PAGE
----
Friday, November 9, 2012

Unpossible Autograph Friday- Joe Ginsberg, Oriole #98



Sadly, another former Oriole passed away last week, when catcher Joe Ginsberg died at a nursing home  in Florida. I believe that he had been ill for at least a year because I received this response when I sent him a TTM request almost exactly one year ago. 

Joe had been a great TTM signer for many years, so his autographs are widely available online if you are still looking for one for your collection. I always prefer my signatures to be personalized, so I was attempting to replace the autograph at the top of the post, but it just wasn't meant to be.

He was a major league catcher for 13 seasons between 1948-62, and mostly worked in the backup role.  He played for seven teams over that time, most notably the Tigers and Orioles, with whom he spent five seasons each. Joe made his O's debut on August 19, 1956 during the second season of the team's existence, and was the 98th player to don the Oriole uniform. He played for the Orioles through the middle of the 1960 season and appeared in 240 games for the Birds.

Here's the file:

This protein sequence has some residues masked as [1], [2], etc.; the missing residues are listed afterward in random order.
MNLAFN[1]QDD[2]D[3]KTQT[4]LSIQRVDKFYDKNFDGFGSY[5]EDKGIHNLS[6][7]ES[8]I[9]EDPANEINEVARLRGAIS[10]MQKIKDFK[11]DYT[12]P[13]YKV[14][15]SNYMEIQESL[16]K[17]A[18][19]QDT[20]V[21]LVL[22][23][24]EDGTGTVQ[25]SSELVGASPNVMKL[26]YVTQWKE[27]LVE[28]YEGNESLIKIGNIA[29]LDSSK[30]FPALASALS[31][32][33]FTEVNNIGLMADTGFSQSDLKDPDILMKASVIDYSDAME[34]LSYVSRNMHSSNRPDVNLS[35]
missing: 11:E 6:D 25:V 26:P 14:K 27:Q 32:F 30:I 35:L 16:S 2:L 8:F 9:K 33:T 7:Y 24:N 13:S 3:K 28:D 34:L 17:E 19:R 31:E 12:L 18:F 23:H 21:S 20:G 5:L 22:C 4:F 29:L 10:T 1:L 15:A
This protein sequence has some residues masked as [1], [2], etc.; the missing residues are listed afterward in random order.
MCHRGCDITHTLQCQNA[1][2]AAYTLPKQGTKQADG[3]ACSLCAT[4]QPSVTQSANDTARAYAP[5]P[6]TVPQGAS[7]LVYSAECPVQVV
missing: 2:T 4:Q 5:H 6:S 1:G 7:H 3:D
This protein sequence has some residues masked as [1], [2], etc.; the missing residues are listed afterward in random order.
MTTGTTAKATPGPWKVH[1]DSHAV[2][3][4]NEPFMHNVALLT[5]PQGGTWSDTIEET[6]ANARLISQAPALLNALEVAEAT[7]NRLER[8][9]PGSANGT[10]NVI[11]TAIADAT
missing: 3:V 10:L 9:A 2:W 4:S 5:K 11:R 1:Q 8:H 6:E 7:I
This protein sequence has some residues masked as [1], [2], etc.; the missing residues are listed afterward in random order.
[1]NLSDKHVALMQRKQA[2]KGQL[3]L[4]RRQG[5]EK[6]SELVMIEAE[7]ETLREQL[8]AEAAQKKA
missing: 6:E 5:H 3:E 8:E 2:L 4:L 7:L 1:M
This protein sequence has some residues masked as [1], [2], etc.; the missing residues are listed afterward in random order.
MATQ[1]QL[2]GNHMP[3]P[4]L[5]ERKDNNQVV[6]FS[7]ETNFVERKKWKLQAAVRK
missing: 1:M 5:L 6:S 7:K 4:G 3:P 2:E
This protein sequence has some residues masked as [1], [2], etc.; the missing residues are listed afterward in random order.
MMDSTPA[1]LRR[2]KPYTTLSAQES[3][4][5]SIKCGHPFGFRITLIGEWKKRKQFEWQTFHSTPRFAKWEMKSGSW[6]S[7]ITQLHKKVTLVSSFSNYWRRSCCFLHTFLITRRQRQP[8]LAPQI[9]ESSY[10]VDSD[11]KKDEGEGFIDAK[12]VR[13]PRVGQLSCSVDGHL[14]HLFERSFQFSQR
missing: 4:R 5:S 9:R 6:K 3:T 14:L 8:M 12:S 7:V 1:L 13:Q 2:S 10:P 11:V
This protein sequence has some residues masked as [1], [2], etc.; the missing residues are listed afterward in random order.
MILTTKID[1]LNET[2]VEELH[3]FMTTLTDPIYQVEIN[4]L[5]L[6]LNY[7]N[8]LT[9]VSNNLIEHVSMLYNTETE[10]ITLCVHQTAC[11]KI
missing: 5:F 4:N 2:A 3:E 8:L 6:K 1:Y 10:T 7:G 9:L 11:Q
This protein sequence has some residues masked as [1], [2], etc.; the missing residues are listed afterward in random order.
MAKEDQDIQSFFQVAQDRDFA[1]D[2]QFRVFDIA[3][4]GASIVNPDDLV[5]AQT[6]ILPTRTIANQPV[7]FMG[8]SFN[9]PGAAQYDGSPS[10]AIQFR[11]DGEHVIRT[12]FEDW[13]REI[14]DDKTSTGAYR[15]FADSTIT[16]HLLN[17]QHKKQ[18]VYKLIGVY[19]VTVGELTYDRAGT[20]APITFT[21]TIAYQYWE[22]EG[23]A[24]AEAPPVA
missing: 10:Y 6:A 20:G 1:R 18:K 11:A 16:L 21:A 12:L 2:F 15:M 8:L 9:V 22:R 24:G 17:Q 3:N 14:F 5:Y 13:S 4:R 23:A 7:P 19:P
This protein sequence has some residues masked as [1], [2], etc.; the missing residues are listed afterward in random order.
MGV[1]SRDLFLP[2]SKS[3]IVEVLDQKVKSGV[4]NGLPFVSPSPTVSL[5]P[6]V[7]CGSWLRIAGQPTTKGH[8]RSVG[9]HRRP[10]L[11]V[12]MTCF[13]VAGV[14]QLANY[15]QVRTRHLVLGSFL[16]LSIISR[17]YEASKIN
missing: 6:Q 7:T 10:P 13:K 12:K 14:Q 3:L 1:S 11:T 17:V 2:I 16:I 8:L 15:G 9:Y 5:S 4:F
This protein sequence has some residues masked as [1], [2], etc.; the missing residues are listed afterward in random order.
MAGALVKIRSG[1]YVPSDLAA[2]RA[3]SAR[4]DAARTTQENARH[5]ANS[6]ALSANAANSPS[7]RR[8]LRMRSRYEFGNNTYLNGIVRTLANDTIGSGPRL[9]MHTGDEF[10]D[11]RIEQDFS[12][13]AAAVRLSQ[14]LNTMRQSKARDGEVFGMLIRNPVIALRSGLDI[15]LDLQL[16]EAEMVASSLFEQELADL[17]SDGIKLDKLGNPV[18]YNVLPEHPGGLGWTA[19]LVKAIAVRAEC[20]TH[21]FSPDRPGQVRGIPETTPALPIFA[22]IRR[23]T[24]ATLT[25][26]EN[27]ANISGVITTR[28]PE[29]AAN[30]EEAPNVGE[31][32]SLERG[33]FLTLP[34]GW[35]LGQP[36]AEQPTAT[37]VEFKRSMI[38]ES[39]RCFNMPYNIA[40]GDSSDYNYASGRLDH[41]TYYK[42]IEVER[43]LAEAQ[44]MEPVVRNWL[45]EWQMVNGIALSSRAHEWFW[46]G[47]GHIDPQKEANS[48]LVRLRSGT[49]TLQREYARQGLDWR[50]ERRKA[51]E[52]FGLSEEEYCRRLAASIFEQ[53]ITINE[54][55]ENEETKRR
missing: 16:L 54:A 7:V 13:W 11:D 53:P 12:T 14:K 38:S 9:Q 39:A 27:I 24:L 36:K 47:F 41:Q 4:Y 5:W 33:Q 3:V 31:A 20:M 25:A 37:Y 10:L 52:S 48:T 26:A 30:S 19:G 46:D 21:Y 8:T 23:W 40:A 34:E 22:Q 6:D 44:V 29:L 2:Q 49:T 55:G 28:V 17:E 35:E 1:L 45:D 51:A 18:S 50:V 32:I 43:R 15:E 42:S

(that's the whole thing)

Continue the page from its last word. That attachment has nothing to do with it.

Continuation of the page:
His career highlight was likely having been the catcher for one of Virgil "Fire" Trucks no-hitters in 1952 during his time with the Tigers.

Prior to the start of his MLB career, he spent two years in the military during WWII. I wish that I could have thanked Joe for his service. Rest in Peace, Mr. Ginsberg.


To briefly explain the misspelled/made up title of these weekly posts: Every Friday, I profile a former Oriole who has passed away. I've substituted the word unpossible for impossible as an homage to a line from "The Simpsons". Young Ralph Wiggum, who is not very smart, says "Me fail English? That's unpossible." 

2 comments:

Paul said...

I think he really did enjoy getting fan mail when he was well enough to sign. He (or his family) had actually made up some black & white post card -size photos that he could send to Mets fans - even though he only played in two games for them.

Orioles Magic said...

Paul-That's a great story, thanks for the insight!